“Public policy relating to food recovery and donations is complex and varies across countries making it hard to improve how surplus food gets to communities that need it,” said Eileen Hyde, senior director for community resilience at Walmart.org. “The recommendations coming out of the Global Food Donation Policy Atlas are crucial in overcoming barriers to food access, and the Walmart Foundation is pleased to support this great work that seeks to accelerate effective and sustainable solutions.”

The Global Food Donation Policy Atlas identifies the existing laws and policies that currently support food recovery and donation, featured in a comprehensive Legal Guide, and Policy Recommendations for strengthening frameworks and adopting new measures to fill existing gaps. The analysis featured in these country-specific reports are also encapsulated in an interactive Atlas tool that allows users to compare policies between 20 countries participating in the project.

Find legal guides, policy recommendations, and executive summaries for Ecuador, Ghana, and more at atlas.foodbanking.org.


About The Harvard Law School Food Law and Policy Clinic
The Harvard Law School Food Law and Policy Clinic (FLPC) serves partner organizations and communities by providing guidance on cutting-edge food system issues, while engaging law students in the practice of food law and policy. FLPC’s work focuses on increasing access to healthy foods, supporting sustainable production and regional food systems, promoting community-led food system change, and reducing waste of healthy, wholesome food. FLPC is committed to advancing a cross-sector, multi-disciplinary and inclusive approach to its work, building partnerships with academic institutions, government agencies, private sector actors, and civil society with expertise in public health, the environment, and the economy. For more information, visit chlpi.org/flpc.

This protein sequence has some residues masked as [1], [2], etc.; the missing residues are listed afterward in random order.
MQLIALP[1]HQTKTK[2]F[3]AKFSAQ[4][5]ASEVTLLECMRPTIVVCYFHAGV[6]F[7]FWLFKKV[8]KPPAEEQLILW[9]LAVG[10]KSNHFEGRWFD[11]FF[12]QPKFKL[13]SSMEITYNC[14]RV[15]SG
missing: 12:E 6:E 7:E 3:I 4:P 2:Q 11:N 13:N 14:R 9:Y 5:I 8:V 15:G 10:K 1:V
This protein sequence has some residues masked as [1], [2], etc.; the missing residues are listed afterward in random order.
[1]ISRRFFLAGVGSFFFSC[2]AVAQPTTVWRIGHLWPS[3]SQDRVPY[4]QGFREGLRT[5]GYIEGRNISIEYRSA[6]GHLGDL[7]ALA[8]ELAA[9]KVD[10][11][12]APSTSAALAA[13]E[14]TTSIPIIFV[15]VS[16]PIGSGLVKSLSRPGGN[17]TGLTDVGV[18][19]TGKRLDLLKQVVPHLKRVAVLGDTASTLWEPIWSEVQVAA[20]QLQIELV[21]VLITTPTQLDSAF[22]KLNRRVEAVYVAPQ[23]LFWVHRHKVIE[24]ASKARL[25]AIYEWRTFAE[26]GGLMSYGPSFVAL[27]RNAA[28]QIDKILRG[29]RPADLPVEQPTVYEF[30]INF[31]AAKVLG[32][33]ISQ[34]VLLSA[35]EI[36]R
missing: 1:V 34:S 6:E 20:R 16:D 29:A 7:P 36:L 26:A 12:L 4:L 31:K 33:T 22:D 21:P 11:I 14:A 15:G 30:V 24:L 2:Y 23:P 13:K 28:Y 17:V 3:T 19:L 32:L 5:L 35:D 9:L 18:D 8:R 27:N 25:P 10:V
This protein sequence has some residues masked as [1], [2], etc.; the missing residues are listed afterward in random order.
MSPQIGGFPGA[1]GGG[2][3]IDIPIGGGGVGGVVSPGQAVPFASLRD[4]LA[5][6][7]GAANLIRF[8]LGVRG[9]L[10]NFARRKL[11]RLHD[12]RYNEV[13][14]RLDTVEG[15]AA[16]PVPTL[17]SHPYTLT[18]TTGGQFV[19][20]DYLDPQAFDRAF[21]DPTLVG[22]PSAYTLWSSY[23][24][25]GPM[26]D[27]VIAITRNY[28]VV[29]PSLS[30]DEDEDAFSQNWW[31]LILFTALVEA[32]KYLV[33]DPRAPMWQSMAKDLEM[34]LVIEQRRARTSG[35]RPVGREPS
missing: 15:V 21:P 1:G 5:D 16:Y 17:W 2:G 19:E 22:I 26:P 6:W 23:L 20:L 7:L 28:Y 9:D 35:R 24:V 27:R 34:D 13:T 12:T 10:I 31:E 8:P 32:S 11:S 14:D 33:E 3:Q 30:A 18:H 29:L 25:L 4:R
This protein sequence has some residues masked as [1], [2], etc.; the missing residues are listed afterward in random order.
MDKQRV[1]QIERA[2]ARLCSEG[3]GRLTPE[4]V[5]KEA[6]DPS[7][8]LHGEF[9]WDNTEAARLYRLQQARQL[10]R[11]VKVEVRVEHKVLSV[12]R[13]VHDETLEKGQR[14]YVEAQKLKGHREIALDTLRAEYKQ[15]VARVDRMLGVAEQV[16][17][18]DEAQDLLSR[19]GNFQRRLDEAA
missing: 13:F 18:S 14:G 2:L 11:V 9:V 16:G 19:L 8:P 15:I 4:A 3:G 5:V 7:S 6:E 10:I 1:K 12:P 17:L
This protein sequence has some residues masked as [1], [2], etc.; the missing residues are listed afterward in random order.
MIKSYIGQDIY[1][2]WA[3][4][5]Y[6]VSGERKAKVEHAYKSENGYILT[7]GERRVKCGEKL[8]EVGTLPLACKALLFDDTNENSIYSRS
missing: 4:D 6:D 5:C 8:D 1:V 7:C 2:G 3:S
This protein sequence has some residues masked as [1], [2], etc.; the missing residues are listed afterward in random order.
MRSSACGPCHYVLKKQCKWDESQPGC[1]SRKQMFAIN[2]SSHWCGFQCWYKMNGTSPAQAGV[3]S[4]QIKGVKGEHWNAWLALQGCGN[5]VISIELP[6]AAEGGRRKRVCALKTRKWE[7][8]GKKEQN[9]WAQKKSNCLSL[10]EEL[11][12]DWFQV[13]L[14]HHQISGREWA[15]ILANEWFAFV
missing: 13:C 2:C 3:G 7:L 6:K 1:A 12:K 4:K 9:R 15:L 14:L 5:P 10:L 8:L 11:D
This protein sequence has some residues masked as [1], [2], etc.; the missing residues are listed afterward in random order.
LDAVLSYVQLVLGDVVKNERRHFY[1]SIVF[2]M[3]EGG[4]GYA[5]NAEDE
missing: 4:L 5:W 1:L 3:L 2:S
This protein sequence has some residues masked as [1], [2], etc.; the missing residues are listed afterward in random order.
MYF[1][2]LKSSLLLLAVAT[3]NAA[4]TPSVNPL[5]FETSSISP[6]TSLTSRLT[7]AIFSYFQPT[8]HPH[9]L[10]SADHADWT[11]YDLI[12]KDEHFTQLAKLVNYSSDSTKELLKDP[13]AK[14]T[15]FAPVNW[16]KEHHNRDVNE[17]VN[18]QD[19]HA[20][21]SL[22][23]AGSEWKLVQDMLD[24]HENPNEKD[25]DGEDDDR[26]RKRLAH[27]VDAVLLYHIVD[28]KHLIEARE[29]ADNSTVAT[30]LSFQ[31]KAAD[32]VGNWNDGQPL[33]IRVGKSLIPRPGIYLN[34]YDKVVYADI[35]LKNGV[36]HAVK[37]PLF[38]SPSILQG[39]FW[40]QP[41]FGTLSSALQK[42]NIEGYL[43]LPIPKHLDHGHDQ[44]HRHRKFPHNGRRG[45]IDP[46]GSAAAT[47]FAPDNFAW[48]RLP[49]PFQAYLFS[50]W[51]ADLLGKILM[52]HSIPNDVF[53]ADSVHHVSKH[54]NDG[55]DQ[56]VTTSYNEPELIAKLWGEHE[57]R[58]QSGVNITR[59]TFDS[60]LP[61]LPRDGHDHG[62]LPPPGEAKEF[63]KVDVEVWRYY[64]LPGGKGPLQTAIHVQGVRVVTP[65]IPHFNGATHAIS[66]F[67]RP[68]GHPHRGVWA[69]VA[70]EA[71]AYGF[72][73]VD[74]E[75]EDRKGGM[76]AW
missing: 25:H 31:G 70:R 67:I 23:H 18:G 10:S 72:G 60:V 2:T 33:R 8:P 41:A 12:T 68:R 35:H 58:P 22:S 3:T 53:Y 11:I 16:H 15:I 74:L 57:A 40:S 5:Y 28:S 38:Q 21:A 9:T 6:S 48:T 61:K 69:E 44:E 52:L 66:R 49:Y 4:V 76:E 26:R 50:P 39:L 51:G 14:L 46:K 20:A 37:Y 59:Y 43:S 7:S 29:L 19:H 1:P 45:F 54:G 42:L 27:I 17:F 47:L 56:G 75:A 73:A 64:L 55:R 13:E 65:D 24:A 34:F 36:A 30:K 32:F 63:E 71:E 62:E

About The Global FoodBanking Network
The Global FoodBanking Network supports community-led solutions to alleviate hunger in nearly 50 countries. While millions struggle to access enough safe and nutritious food, nearly a third of all food produced is lost or wasted. We’re changing that. We believe food banks directed by local leaders are key to achieving Zero Hunger and building resilient food systems. For more information, visit foodbanking.org.

About Philanthropy At Walmart
Walmart.org represents the philanthropic efforts of Walmart and the Walmart Foundation. By focusing where the business has unique strengths, Walmart.org works to tackle key social and environmental issues and collaborate with others to spark long-lasting systemic change. Walmart has stores in 24 countries, employs more than 2.2 million associates and does business with thousands of suppliers who, in turn, employ millions of people. Walmart.org is helping people live better by supporting programs to accelerate upward job mobility for frontline workers, advance equity, address hunger, build inclusive economic opportunity for people in supply chains, protect and restore nature, reduce waste and emissions, and build strong communities where Walmart operates. To learn more, visit www.walmart.org or connect on Twitter @Walmartorg.